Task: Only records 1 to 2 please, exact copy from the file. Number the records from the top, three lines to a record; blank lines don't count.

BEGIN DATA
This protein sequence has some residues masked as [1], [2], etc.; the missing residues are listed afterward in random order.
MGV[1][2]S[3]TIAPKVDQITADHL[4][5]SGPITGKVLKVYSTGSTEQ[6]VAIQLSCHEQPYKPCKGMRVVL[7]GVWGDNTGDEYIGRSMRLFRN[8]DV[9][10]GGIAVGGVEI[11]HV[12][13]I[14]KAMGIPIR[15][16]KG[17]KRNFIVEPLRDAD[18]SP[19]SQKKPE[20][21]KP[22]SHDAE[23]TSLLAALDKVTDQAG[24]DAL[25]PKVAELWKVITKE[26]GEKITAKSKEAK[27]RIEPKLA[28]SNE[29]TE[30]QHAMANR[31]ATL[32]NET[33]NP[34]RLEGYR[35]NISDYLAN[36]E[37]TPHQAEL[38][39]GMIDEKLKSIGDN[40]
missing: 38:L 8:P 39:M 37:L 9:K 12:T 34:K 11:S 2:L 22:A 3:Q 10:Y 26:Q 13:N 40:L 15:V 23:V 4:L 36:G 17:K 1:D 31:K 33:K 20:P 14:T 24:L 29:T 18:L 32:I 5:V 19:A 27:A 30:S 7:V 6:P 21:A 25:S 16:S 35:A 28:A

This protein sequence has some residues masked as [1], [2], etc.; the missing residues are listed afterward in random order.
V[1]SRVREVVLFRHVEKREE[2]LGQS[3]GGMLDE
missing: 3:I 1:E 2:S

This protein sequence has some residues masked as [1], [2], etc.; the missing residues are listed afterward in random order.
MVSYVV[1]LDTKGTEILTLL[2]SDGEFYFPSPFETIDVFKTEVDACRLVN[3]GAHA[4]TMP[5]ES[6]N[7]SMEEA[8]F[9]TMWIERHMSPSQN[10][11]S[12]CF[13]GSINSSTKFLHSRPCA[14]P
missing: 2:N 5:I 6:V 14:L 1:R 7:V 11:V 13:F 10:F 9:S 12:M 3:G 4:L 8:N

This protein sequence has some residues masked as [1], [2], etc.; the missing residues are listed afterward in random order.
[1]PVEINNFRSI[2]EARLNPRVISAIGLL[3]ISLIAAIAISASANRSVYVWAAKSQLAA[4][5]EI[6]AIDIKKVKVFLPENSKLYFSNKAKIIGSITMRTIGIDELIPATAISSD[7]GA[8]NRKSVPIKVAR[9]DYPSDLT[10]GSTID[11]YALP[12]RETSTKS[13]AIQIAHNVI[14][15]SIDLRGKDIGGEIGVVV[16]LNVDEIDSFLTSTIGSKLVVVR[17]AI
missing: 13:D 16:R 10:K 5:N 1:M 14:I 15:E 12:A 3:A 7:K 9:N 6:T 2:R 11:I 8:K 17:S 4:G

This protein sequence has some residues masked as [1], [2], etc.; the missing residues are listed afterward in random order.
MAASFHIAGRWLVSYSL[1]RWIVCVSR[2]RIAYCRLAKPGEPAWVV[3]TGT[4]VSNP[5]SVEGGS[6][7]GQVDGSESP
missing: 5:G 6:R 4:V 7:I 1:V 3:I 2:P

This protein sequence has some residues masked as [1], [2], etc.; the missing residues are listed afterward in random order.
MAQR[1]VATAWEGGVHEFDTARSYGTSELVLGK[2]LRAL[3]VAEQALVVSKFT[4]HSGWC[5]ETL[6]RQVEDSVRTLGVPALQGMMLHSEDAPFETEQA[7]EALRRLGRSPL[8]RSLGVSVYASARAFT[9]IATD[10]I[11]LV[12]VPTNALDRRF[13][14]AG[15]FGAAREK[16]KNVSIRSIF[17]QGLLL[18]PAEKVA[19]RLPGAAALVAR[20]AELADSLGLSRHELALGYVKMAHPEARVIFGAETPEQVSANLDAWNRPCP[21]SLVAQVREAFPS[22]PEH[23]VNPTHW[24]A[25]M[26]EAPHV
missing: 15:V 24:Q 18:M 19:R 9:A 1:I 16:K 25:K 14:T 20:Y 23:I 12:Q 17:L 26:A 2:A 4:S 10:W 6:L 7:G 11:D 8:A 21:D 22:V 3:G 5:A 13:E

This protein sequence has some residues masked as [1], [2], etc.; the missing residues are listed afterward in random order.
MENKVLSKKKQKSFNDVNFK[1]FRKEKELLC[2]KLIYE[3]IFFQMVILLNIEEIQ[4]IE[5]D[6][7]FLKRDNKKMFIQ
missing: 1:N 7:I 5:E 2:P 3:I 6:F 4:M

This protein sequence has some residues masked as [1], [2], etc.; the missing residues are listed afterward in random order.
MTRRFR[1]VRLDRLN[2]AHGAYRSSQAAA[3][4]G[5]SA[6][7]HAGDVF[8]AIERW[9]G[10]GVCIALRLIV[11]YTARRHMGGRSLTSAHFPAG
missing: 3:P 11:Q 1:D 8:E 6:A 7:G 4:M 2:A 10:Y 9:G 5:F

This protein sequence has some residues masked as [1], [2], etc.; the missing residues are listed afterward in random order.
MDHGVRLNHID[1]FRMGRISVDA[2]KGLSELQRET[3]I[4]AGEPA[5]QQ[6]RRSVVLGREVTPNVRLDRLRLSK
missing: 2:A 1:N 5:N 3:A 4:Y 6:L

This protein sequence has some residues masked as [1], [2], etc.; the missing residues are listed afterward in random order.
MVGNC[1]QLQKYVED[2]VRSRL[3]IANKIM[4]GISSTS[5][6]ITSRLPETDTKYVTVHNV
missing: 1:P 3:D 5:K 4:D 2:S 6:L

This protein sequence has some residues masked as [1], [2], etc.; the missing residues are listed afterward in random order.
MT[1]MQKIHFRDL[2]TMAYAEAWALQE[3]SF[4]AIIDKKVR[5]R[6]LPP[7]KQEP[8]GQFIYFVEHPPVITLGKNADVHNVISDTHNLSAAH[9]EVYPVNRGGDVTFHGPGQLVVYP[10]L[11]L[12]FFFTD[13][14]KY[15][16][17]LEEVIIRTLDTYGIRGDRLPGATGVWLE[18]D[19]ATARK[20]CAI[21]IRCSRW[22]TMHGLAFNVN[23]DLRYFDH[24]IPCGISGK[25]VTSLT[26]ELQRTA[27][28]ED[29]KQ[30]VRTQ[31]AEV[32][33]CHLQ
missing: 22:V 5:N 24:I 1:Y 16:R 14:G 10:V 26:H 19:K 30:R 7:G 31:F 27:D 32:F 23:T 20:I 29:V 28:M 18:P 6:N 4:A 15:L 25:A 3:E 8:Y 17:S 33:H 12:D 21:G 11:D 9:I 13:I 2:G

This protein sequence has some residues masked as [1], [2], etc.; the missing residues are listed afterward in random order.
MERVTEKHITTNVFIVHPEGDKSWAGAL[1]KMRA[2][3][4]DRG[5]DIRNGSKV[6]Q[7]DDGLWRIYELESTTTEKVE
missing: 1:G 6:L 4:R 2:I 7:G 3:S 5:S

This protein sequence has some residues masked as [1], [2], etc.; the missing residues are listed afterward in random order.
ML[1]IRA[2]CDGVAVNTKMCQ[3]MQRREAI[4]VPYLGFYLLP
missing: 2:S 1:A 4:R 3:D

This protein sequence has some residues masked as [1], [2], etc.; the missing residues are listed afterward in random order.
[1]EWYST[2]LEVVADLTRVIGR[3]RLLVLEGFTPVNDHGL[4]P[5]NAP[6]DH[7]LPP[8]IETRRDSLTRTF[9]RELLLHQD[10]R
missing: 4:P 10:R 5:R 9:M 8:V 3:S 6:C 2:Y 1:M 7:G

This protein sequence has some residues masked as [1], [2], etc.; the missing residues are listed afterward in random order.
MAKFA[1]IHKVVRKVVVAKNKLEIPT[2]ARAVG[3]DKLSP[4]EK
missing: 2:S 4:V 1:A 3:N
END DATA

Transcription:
This protein sequence has some residues masked as [1], [2], etc.; the missing residues are listed afterward in random order.
MGV[1][2]S[3]TIAPKVDQITADHL[4][5]SGPITGKVLKVYSTGSTEQ[6]VAIQLSCHEQPYKPCKGMRVVL[7]GVWGDNTGDEYIGRSMRLFRN[8]DV[9][10]GGIAVGGVEI[11]HV[12][13]I[14]KAMGIPIR[15][16]KG[17]KRNFIVEPLRDAD[18]SP[19]SQKKPE[20][21]KP[22]SHDAE[23]TSLLAALDKVTDQAG[24]DAL[25]PKVAELWKVITKE[26]GEKITAKSKEAK[27]RIEPKLA[28]SNE[29]TE[30]QHAMANR[31]ATL[32]NET[33]NP[34]RLEGYR[35]NISDYLAN[36]E[37]TPHQAEL[38][39]GMIDEKLKSIGDN[40]
missing: 38:L 8:P 39:M 37:L 9:K 12:T 34:K 11:S 2:L 22:A 3:Q 10:Y 26:Q 13:N 40:L 15:V 23:V 4:L 36:G 17:K 1:D 31:K 33:K 20:P 14:T 24:L 29:T 18:L 32:I 5:V 19:A 27:A 30:S 7:V 6:P 21:A 25:S 16:S 35:A 28:A

This protein sequence has some residues masked as [1], [2], etc.; the missing residues are listed afterward in random order.
V[1]SRVREVVLFRHVEKREE[2]LGQS[3]GGMLDE
missing: 3:I 1:E 2:S